Wild swimming with beavers
Alongside my two brothers, Robbie and Jack, I have been embarking on watery adventures as the self-proclaimed Wild Swimming Brothers (named after our Grandma Wild and mum, Tina Wild – real maiden name we promise!). Through our swimming expeditions we have been lucky enough to swim with whale sharks in the Philippines, sea eagles in the Arctic Circle, black-tip reef sharks in Malaysia, and sea lions in California. We’ve also swum in places where great white sharks, Orinoco crocodiles, and orcas cruise the underwater world. But it is another, perhaps surprising, animal that we have always wanted to swim with… the beaver!
The thought of wild swimming with beavers conjures up a magical and untouchable experience. It forces my mind to reach back into a primordial and bygone past where countless wild animals freely roamed the UK countryside. Deep within the distant depths of my subconscious, an ancient relative strolls through the verdant countryside and rubs shoulders with animals of another time. The wisent, Eurasian wolf, wild boar, Eurasian lynx, and even the brown bear. All of these animals shared the forests and plains with our ancestors all over the UK but have since been driven to extinction by overpopulation, and habitat destruction. But it is another ancient animal that has truly captured the imagination of myself and people all over the UK…. the beaver.
The beaver to me is the greatest icon of the aquatic world. It is not only the master of its habitat but seems to live in a world of its own, constantly felling trees, building dams, and influencing its environment like no other animal. Like Hobbits in the Lord of the Rings, the beaver is often overlooked and underestimated in favour of more dramatic or show-stopping species. But beavers play an absolutely crucial role in our natural ecosystems and are a true keystone species. They help define their entire ecosystem and we have experienced the negative effects of not having them as part of our natural ecosystems within the UK.
When we first heard of beavers being released in the River Otter in Devon, it set off a cascade of imagination. That this fascinating creature might be wandering the waterways of the UK was a truly beautiful thought. The notion that we could dive into a river, feel the cold rush of water against our cheeks and surface for a breath of fresh air only to glimpse a brown shape on a distant bank. That we might swim upstream, keeping our stroke smooth and our breathing shallow so as not to disturb this mysterious riverside critter. Pulling closer, crocodile eyes just hovering above the surface, we could peer into the reeds hoping to catch sight of this elusive animal. As we held our breath the reeds might part and out would stroll a beaver, nose curiously sniffing the air, bright orange gnashers held high and its large paddle-shaped tail bobbing in its wake. There is no feeling that beats seeing a wild animal in its natural habitat for the first time and that right now, here in the UK, we might be able to see a beaver out for its morning riverside stroll is a truly magnificent feeling.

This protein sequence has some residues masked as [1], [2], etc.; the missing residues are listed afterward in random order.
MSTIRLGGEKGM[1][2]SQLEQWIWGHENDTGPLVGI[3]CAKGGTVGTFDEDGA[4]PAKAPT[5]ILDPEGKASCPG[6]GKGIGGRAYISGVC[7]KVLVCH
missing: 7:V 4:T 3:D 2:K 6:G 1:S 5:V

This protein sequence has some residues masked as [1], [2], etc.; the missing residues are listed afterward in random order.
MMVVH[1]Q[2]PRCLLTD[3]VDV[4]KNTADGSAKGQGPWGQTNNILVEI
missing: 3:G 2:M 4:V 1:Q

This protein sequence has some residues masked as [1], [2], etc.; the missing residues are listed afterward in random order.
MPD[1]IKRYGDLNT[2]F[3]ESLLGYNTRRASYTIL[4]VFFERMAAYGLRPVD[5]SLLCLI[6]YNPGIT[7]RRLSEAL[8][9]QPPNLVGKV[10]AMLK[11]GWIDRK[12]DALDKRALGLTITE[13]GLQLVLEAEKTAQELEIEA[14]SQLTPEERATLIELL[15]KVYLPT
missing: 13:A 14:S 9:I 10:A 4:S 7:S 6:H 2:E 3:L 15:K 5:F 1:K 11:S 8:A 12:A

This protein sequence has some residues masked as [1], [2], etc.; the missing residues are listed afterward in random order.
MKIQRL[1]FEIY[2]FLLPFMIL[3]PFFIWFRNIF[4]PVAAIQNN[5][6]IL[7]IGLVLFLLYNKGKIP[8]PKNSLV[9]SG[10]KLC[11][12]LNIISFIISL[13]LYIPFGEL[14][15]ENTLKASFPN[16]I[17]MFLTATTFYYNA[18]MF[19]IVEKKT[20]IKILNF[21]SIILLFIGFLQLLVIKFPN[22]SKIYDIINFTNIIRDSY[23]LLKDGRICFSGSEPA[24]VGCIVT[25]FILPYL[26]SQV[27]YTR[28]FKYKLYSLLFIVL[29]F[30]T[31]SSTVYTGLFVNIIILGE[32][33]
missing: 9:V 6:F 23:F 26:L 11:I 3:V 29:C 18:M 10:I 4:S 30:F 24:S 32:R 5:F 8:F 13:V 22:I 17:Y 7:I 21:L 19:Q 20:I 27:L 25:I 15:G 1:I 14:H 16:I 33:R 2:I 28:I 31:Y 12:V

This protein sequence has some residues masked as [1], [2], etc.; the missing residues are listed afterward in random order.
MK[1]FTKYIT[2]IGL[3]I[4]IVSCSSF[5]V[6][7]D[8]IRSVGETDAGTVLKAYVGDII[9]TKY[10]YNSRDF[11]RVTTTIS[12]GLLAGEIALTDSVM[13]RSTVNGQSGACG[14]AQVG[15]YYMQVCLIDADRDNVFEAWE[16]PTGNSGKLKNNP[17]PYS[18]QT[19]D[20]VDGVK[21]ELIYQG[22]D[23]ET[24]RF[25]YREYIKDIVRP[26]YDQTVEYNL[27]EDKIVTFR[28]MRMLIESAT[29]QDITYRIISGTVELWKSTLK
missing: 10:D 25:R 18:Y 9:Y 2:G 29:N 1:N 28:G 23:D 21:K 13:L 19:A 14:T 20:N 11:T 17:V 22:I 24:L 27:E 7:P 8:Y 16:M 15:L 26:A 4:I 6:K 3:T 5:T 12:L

In these days of lockdown and Covid-19, the tethers that bind us to the natural world seem even more important than normal. The cries of a starling that interrupt a morning coffee in the garden, the searching eyes of a fox spotted while out for an afternoon stroll, or even the fluttering wings of a darting bat during an evening yoga session. These ties to the natural world and the animals with which we share our lives have taken on even greater importance during our societal cocooning. We can’t wait to emerge from the chrysalis of our times and dive into the cool embrace of a river, swimming with the current and searching the riverbanks to catch a glimpse of a wandering beaver.
Calum Hudson Beaver Believer
Calum Hudson (30), the middle brother of the Wild Swimming Brothers – the modern-day Gandalf who led the other two from sequestered lives in Hobbit comfort to a 90-mile swim down the River Eden and countless adventures beyond.
#beavers #beaverbelievers #beavolution
© Calum Hudson 2020.